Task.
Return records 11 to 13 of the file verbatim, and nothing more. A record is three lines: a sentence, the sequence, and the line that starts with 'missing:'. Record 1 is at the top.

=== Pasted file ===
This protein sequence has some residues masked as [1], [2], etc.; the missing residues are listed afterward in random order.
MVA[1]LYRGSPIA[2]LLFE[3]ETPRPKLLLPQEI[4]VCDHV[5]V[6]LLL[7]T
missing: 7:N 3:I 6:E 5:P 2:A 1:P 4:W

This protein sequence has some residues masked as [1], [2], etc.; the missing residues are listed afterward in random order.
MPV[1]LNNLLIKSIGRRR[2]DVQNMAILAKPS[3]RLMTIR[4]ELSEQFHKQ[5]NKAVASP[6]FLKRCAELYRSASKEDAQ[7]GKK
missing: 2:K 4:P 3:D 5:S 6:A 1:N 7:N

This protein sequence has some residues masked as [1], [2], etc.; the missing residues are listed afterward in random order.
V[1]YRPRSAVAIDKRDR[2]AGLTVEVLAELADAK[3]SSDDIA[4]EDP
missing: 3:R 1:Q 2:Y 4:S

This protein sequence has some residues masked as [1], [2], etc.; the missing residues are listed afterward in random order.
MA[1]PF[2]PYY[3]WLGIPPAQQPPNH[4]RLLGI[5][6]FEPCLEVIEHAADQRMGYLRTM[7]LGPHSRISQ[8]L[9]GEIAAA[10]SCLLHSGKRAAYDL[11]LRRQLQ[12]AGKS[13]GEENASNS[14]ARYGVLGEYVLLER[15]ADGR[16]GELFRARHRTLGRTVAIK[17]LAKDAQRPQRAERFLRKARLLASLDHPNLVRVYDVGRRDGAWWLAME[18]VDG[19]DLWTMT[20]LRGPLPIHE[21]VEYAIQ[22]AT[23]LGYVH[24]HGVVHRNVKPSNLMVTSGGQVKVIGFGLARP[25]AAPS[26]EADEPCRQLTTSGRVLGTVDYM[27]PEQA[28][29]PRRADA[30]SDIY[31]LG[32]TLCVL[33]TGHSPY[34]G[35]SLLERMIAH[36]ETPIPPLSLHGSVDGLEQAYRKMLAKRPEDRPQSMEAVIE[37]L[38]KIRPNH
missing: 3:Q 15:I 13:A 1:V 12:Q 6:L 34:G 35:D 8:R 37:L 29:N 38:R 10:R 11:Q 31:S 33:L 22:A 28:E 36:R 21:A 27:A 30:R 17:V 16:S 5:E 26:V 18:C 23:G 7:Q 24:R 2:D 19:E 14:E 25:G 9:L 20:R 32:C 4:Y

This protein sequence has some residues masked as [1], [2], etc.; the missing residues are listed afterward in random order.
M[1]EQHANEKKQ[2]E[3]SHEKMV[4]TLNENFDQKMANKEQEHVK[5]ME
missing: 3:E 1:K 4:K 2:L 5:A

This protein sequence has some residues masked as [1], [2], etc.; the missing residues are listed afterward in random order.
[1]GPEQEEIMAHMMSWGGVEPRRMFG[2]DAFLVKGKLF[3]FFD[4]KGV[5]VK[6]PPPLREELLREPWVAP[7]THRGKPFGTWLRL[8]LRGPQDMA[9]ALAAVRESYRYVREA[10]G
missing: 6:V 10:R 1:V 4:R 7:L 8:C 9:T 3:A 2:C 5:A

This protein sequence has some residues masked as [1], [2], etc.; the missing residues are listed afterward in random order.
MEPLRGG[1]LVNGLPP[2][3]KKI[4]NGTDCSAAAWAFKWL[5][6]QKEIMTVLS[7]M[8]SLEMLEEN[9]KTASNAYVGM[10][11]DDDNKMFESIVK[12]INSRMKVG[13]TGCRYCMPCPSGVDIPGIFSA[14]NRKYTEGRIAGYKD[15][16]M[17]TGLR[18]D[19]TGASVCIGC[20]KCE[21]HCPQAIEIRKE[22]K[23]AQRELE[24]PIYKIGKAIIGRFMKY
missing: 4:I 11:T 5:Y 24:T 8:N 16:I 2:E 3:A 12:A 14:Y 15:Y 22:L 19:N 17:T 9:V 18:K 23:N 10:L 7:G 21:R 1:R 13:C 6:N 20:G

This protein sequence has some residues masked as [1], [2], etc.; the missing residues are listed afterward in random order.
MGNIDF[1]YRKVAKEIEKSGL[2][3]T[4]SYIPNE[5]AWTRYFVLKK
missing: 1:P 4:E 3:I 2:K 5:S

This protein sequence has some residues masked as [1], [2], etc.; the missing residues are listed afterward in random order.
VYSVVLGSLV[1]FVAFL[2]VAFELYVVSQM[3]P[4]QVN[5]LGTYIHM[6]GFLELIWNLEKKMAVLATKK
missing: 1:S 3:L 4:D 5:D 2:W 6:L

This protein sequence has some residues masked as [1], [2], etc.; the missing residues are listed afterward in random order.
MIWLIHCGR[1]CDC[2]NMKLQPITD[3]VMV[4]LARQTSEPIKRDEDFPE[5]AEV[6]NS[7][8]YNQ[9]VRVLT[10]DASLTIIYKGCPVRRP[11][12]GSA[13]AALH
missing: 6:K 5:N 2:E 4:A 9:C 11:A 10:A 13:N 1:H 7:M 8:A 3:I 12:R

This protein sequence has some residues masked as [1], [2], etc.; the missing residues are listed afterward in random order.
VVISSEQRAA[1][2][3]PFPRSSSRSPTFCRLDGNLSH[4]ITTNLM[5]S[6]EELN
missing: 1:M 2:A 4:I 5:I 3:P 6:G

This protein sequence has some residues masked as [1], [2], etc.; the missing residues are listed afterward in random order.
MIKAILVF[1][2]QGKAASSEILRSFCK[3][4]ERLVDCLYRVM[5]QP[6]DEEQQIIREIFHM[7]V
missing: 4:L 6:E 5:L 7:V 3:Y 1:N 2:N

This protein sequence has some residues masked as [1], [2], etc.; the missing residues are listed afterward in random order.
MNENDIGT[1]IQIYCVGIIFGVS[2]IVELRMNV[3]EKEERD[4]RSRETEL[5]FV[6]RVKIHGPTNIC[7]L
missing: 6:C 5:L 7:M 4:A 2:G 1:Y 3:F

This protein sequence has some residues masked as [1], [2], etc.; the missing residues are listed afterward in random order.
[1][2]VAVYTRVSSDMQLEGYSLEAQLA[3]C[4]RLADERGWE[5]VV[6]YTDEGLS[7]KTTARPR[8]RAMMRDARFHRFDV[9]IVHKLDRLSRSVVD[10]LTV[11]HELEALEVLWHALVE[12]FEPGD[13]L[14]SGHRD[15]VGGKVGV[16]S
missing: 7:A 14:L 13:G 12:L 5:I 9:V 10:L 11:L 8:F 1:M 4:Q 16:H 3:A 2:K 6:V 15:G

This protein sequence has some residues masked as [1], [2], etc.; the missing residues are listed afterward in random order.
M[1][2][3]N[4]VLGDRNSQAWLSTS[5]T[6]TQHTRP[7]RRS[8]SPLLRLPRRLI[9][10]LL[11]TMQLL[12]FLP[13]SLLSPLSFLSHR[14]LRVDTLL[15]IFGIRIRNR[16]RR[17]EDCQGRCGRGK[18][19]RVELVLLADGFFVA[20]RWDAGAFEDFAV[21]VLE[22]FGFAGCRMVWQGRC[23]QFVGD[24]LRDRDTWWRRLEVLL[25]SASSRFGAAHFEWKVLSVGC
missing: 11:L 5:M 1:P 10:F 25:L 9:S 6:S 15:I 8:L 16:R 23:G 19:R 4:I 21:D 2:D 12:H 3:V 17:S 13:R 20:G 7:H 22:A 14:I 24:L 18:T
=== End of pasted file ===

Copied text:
This protein sequence has some residues masked as [1], [2], etc.; the missing residues are listed afterward in random order.
VVISSEQRAA[1][2][3]PFPRSSSRSPTFCRLDGNLSH[4]ITTNLM[5]S[6]EELN
missing: 1:M 2:A 4:I 5:I 3:P 6:G

This protein sequence has some residues masked as [1], [2], etc.; the missing residues are listed afterward in random order.
MIKAILVF[1][2]QGKAASSEILRSFCK[3][4]ERLVDCLYRVM[5]QP[6]DEEQQIIREIFHM[7]V
missing: 4:L 6:E 5:L 7:V 3:Y 1:N 2:N

This protein sequence has some residues masked as [1], [2], etc.; the missing residues are listed afterward in random order.
MNENDIGT[1]IQIYCVGIIFGVS[2]IVELRMNV[3]EKEERD[4]RSRETEL[5]FV[6]RVKIHGPTNIC[7]L
missing: 6:C 5:L 7:M 4:A 2:G 1:Y 3:F